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Photographer's Note

I’ve been away from TE a lot during the past year. If you have the patience to read on, you’ll understand the reason why.

It is an undisputed fact that the land now known as Australia has been inhabited by its First Nations Peoples for at least 40,000 years. As such, they are the oldest surviving civilisation in the world. That civilisation continued unharmed and unhindered until 1770 when Captain Cook “discovered” the east coast of the Great South Land and later in 1788 when it was colonised and became a penal colony.

The closure and decimation of Aboriginal communities in Australia has been happening since 1788. The initial invasion saw the British commit outright, unashamed genocide. Food and water was deliberately poisoned. Aboriginal people were deliberately infected with diseases such as small pox. Massacres happened. Aboriginal women were raped and impregnated. Men and women were tortured, killed and their bodies mutilated. Or they were put to work as slaves in mines, farms and white businesses. Aboriginal children were either killed or forcibly removed from their parents and placed with white Australians, a practice which continued until the 1970s known as The Stolen Generations. Nuclear weapons were tested, detonated and dumped on Aboriginal populations and lands.

But above all, their land was taken. The land is their essence, their identity and their spirituality. It is their connection to everything and everyone. To take it and destroy it is to take them and destroy them.

To the white man, however, land is a commodity to be exploited. And Australia is rich in minerals. To the tune of 52 trillion dollars a year. The Blackfella is sitting on a gold mine. Literally.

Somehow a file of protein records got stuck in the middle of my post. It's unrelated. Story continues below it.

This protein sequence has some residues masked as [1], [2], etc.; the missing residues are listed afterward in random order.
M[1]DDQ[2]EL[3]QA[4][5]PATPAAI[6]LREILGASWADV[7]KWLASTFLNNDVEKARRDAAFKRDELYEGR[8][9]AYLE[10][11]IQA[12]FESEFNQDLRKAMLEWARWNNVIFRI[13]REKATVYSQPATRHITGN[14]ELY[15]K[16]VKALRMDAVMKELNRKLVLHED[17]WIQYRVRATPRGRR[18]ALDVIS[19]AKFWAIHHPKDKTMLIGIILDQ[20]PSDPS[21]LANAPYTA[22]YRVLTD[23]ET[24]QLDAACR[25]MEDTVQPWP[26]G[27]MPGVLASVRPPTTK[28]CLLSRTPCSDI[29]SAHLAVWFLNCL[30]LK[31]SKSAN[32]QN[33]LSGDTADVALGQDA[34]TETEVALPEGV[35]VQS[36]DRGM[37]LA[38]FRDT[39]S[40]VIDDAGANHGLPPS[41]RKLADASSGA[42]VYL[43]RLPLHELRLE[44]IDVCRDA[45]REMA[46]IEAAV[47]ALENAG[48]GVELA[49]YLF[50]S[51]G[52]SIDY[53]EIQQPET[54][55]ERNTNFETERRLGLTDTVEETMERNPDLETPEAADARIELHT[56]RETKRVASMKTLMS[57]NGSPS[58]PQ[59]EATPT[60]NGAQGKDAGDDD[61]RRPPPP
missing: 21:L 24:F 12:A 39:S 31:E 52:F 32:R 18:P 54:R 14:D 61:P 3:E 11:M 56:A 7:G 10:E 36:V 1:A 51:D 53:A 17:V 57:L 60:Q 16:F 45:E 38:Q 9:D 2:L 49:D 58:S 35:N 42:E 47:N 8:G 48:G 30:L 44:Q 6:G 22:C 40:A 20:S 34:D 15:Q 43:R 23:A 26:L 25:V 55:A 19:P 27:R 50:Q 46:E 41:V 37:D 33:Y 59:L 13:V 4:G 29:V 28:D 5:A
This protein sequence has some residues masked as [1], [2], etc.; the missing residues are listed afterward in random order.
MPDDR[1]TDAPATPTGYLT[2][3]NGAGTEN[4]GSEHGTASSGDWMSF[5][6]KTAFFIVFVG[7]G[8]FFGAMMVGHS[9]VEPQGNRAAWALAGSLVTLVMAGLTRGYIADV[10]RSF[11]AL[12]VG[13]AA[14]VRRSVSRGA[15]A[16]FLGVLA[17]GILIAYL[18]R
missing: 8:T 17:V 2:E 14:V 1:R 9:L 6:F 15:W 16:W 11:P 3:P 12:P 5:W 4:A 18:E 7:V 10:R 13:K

18th Century international law provided 3 ways Britain could claim ownership of the land now known as Australia.

1. If the country was uninhabited, Britain could claim and settle that country. In this case, it could claim ownership of the land. This is a legal concept called "terra nullius".
2. If the country was already inhabited, Britain could ask for permission from the indigenous people to use some of their land. In this case, Britain could purchase land for its own use but it could not steal the land of the indigenous people.
3. If the country was inhabited, Britain could take over the country by invasion and conquest- in other words, defeat that country in war. However, even after winning a war, Britain would have to respect the rights of indigenous people.

Perversely, Britain did not follow any of these rules in respect of Australia. Since there were already people living in Australia, Britain could not take possession by "settling" this country. However from the time of Captain Cook's arrival the British Government acted as if Australia was uninhabited. So, instead of admitting that it was invading land that belonged to Aboriginal people, Britain acted as it were settling an empty land. This is what is meant by the myth of terra nullius.

This myth continued until 1992 when the High Court of Australia finally put paid to it in the case of Mabo. Yet the myth of terra nullius continues in practice and in the minds of racist Australians wishing to justify the unjustifiable. That thinking exists even in the tiny mind of our Prime Minister who this year saw fit to wipe the oldest culture in the world from our history books by declaring at the g20 summit that, “before 1788…Australia was unsettled, just bush”